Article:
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My depression and my anxiety would, you know, affect me in the ways of like, I would be convinced that, sometimes like – even against all logic – that, you know, my friends secretly hated me, and that they were just, you know, tolerating me. Because, you know, I have low self, self-worth, therefore I can’t understand why people would like me, therefore they must not really like me.

 

Brendan talks about how, despite his suffering, his purpose to make the world a better place keeps him going.

Brendan talks about how, despite his suffering, his purpose to make the world a better place keeps him going.

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“Yes, I was an abused child,” and, “Yes, I’m depressed but that is not going to stop me from being a bad ass.” Such as it were, you know, I want some– I’m so– even if there are certain days when it feels like I can’t lift myself up from my bed, I still have the sort of feeling that I want to wrestle life and the world into submission, into being exactly what I kind of envision it being. And I work very hard to make those sorts of things happen then, you know, that’s when I’m here.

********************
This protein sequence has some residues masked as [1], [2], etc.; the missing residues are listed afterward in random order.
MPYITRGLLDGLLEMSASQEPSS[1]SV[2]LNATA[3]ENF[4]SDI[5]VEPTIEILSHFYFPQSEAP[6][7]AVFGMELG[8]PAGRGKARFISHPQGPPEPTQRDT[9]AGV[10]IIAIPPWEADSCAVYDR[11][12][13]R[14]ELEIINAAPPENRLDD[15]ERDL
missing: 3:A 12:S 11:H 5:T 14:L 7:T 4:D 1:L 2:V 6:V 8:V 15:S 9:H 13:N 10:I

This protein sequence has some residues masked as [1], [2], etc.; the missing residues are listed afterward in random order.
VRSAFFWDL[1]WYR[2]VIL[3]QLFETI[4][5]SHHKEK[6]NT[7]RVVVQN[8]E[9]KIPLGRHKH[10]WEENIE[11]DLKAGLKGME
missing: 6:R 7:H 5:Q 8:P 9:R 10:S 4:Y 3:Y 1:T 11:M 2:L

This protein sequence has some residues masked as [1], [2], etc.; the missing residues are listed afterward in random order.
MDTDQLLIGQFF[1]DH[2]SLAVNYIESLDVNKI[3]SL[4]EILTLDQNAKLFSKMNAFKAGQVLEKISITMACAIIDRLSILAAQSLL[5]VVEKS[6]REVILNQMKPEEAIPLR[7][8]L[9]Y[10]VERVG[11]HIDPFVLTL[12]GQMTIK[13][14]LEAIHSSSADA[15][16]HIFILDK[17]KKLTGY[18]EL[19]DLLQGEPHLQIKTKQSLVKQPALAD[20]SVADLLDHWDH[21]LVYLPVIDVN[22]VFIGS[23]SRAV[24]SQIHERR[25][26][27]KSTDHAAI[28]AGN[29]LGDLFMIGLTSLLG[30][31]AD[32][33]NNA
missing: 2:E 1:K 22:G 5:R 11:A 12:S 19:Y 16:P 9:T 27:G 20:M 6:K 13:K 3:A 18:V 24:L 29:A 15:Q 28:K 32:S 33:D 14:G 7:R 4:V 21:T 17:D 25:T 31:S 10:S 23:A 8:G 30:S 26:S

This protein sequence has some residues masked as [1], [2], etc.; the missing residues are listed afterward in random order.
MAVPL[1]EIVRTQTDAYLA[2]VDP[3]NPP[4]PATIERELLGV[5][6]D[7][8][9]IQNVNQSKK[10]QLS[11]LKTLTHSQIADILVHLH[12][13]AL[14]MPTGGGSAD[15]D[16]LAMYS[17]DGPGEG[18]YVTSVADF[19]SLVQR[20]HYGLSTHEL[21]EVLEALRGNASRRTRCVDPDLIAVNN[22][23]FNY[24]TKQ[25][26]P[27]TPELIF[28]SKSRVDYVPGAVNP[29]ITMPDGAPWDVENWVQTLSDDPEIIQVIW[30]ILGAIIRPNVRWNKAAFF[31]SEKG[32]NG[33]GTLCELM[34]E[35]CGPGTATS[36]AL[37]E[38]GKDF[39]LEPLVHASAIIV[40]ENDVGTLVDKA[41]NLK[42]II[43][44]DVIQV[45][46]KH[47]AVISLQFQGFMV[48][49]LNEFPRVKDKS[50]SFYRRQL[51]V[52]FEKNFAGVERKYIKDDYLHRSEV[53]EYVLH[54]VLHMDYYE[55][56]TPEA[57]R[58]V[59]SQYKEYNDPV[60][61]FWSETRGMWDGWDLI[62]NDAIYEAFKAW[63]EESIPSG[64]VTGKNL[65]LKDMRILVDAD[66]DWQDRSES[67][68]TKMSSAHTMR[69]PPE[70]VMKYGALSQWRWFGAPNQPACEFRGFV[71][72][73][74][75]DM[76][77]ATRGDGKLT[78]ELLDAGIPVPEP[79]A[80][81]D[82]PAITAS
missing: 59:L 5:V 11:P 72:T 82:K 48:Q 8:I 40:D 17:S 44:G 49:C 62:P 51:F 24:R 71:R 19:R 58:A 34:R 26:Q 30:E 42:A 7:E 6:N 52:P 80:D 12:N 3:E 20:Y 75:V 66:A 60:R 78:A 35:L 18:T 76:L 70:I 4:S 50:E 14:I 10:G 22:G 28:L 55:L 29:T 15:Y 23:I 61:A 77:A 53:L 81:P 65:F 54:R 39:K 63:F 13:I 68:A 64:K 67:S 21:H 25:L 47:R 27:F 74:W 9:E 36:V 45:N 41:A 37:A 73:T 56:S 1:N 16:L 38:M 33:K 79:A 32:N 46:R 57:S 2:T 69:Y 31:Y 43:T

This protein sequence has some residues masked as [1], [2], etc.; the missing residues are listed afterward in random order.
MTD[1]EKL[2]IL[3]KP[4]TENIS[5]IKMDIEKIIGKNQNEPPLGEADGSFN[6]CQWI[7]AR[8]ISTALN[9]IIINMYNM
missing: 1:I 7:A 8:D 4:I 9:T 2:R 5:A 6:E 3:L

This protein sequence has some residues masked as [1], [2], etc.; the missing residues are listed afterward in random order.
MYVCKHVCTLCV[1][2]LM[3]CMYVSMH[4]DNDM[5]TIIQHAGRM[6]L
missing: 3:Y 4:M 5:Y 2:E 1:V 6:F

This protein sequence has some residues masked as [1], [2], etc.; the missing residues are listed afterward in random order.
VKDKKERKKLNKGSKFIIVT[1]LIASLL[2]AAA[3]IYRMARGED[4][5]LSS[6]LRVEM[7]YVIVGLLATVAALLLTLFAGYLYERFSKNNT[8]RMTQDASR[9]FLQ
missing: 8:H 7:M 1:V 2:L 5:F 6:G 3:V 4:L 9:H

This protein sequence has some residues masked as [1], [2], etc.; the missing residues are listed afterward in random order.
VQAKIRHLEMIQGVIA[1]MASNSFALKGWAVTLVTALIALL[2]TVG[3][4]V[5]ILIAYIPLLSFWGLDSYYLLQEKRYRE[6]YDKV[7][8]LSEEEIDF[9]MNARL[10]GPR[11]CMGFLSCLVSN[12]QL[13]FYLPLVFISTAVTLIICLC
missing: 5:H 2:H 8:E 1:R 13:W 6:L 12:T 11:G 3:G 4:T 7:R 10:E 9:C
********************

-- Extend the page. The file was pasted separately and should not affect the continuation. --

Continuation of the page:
Brendan discusses why he thinks antidepressants need to be combined with the ongoing process of making life changes.

Brendan discusses why he thinks antidepressants need to be combined with the ongoing process of making life changes.